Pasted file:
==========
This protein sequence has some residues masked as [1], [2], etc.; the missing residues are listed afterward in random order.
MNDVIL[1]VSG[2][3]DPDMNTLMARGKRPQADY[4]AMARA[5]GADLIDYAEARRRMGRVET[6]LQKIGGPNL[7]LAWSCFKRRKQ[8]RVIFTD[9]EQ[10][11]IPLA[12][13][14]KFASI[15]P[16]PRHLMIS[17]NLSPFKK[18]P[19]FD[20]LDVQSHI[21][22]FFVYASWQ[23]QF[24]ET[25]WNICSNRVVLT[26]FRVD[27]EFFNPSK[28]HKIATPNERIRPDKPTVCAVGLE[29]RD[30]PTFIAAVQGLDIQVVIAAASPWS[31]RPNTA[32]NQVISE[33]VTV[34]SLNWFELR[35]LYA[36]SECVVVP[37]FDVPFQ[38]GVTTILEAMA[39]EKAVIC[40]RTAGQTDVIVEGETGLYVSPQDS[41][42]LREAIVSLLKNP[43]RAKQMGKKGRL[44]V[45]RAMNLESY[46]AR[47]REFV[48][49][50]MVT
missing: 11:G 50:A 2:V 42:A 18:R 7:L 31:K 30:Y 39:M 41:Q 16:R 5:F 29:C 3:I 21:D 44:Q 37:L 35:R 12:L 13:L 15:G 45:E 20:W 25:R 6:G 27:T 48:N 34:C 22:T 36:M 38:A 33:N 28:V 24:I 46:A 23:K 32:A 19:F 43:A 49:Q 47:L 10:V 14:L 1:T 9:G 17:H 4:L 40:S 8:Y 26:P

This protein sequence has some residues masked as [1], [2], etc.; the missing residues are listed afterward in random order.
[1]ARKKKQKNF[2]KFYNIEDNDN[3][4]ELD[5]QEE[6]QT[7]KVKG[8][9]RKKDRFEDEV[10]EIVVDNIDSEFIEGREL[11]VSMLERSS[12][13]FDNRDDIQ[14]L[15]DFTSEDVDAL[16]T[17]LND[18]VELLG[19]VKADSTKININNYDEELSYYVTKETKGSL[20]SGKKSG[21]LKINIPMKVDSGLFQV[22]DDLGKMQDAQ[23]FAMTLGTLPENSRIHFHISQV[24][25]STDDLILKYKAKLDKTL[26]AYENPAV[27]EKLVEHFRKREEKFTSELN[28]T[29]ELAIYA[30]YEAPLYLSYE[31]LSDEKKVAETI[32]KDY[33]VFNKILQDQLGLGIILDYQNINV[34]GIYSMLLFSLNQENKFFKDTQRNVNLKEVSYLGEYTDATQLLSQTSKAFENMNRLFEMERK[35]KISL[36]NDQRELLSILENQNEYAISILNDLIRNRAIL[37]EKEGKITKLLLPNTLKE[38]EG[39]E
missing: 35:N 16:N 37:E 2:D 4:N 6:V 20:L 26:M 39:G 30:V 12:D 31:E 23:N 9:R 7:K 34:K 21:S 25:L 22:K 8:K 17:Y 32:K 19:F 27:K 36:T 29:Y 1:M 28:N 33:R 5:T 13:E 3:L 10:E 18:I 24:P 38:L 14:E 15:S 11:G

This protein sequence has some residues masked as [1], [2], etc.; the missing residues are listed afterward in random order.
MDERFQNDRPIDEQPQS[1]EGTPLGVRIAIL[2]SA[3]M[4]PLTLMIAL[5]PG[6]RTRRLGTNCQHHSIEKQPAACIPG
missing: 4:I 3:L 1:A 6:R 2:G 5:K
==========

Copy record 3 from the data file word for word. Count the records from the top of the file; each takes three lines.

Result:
This protein sequence has some residues masked as [1], [2], etc.; the missing residues are listed afterward in random order.
MDERFQNDRPIDEQPQS[1]EGTPLGVRIAIL[2]SA[3]M[4]PLTLMIAL[5]PG[6]RTRRLGTNCQHHSIEKQPAACIPG
missing: 4:I 3:L 1:A 6:R 2:G 5:K